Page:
The U.S. economy added 157,000 jobs in January, according to an initial Bureau of Labor Statistics report, matching analyst expectations and suggesting a continuing economic recovery.
The payroll employment figure, and particularly the revisions to previous surveys, suggest economic uncertainty created by the fiscal cliff, the debt limit, and sequestration, along with outside forces, haven’t reduced the rate of economic growth in the country.
It also suggests a report this week from the Bureau of Economic Analysis, which estimated that the economy contracted in the last quarter, will be revised upward.
BLS now estimates that the economy added a robust 247,000 jobs in November, up significantly from its first revision of 161,000 jobs, and even more from its highly uncertain initial estimate of 146,000. The revisions also indicate that the economy added 196,000 in December, also more than the initial estimate of 155,000.
The unemployment rate ticked up to 7.9 percent, according to the report, a tenth of a percent higher than it was in the December survey, reflecting among other things a return to the labor force by people left jobless after hurricane Sandy.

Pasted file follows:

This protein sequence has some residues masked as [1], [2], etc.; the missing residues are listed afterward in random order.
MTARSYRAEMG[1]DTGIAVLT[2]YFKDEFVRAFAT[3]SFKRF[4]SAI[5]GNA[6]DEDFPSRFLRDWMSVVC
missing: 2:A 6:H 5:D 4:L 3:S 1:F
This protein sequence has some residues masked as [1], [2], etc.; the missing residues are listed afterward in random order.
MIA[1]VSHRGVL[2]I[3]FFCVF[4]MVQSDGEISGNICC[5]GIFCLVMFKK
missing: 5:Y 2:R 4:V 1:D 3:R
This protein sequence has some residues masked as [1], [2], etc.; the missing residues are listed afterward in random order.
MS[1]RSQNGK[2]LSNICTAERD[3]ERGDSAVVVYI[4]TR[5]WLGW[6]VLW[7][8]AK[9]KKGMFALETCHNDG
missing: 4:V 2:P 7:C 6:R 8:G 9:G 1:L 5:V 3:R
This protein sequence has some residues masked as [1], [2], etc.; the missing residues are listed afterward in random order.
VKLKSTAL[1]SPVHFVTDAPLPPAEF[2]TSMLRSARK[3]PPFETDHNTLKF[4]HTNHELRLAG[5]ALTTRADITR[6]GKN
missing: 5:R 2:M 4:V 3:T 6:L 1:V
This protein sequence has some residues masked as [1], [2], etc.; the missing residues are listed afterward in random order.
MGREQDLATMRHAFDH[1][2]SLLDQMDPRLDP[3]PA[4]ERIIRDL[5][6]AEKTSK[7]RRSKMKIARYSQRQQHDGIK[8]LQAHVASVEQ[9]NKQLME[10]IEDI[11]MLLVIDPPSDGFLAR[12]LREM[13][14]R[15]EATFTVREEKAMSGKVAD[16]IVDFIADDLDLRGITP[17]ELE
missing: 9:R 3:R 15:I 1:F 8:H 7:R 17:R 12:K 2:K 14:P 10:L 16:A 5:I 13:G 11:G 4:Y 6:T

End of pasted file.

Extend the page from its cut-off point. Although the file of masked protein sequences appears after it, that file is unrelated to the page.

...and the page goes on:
A continuing, and perhaps accelerating recovery highlights the dangers of sequestration — the automatic, across the board cuts to defense and domestic spending set to take effect at the end of the month.
The big sector-wide winners in January were construction, which added 28,000 jobs fueled by a housing market recovery, and health care, which continued to grow robustly, adding 23,000 jobs last month.
But reduced overall government spending continues to be a drag on the recovery. The public sector lost 9,000 jobs last month, including 2000 teachers.
Brian Beutler is TPM's senior congressional reporter. Since 2009, he's led coverage of health care reform, Wall Street reform, taxes, the GOP budget, the government shutdown fight, and the debt limit fight. He can be reached at email@example.com.